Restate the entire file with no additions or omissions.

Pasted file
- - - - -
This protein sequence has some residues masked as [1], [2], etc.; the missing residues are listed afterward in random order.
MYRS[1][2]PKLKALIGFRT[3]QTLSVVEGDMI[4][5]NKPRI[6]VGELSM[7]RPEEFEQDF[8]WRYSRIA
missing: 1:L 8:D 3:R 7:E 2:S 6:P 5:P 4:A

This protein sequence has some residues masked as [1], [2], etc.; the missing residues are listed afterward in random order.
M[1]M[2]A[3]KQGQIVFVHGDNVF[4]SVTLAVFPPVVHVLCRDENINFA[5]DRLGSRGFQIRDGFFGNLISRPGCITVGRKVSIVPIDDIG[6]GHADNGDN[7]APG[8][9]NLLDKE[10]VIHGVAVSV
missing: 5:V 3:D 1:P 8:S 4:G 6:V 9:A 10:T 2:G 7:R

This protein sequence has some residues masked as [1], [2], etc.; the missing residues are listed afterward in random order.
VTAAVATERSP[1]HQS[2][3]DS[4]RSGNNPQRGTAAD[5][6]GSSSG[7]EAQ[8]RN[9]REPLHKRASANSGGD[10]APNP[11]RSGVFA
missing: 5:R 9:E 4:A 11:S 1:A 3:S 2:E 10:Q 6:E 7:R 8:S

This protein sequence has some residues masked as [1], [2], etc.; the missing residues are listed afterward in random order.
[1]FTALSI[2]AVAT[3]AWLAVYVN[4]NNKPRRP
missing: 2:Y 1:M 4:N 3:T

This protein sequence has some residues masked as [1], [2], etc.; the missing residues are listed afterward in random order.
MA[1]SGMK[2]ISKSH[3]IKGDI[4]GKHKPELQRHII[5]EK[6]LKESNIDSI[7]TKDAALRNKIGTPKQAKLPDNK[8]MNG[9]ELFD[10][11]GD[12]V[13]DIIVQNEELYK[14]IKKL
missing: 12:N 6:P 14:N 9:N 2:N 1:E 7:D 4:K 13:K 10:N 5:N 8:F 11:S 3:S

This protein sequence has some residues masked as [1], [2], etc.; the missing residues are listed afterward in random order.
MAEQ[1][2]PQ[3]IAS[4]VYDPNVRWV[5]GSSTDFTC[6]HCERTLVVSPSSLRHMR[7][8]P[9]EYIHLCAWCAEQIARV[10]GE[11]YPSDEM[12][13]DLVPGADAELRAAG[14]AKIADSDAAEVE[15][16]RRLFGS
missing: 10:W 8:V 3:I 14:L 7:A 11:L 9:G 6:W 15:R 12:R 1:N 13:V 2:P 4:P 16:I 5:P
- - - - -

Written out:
This protein sequence has some residues masked as [1], [2], etc.; the missing residues are listed afterward in random order.
MYRS[1][2]PKLKALIGFRT[3]QTLSVVEGDMI[4][5]NKPRI[6]VGELSM[7]RPEEFEQDF[8]WRYSRIA
missing: 1:L 8:D 3:R 7:E 2:S 6:P 5:P 4:A

This protein sequence has some residues masked as [1], [2], etc.; the missing residues are listed afterward in random order.
M[1]M[2]A[3]KQGQIVFVHGDNVF[4]SVTLAVFPPVVHVLCRDENINFA[5]DRLGSRGFQIRDGFFGNLISRPGCITVGRKVSIVPIDDIG[6]GHADNGDN[7]APG[8][9]NLLDKE[10]VIHGVAVSV
missing: 5:V 3:D 1:P 8:S 4:G 6:V 9:A 10:T 2:G 7:R

This protein sequence has some residues masked as [1], [2], etc.; the missing residues are listed afterward in random order.
VTAAVATERSP[1]HQS[2][3]DS[4]RSGNNPQRGTAAD[5][6]GSSSG[7]EAQ[8]RN[9]REPLHKRASANSGGD[10]APNP[11]RSGVFA
missing: 5:R 9:E 4:A 11:S 1:A 3:S 2:E 10:Q 6:E 7:R 8:S

This protein sequence has some residues masked as [1], [2], etc.; the missing residues are listed afterward in random order.
[1]FTALSI[2]AVAT[3]AWLAVYVN[4]NNKPRRP
missing: 2:Y 1:M 4:N 3:T

This protein sequence has some residues masked as [1], [2], etc.; the missing residues are listed afterward in random order.
MA[1]SGMK[2]ISKSH[3]IKGDI[4]GKHKPELQRHII[5]EK[6]LKESNIDSI[7]TKDAALRNKIGTPKQAKLPDNK[8]MNG[9]ELFD[10][11]GD[12]V[13]DIIVQNEELYK[14]IKKL
missing: 12:N 6:P 14:N 9:N 2:N 1:E 7:D 4:K 13:K 10:N 5:N 8:F 11:S 3:S

This protein sequence has some residues masked as [1], [2], etc.; the missing residues are listed afterward in random order.
MAEQ[1][2]PQ[3]IAS[4]VYDPNVRWV[5]GSSTDFTC[6]HCERTLVVSPSSLRHMR[7][8]P[9]EYIHLCAWCAEQIARV[10]GE[11]YPSDEM[12][13]DLVPGADAELRAAG[14]AKIADSDAAEVE[15][16]RRLFGS
missing: 10:W 8:V 3:I 14:L 7:A 11:L 9:G 6:W 15:R 12:R 1:N 13:V 2:P 4:P 16:I 5:P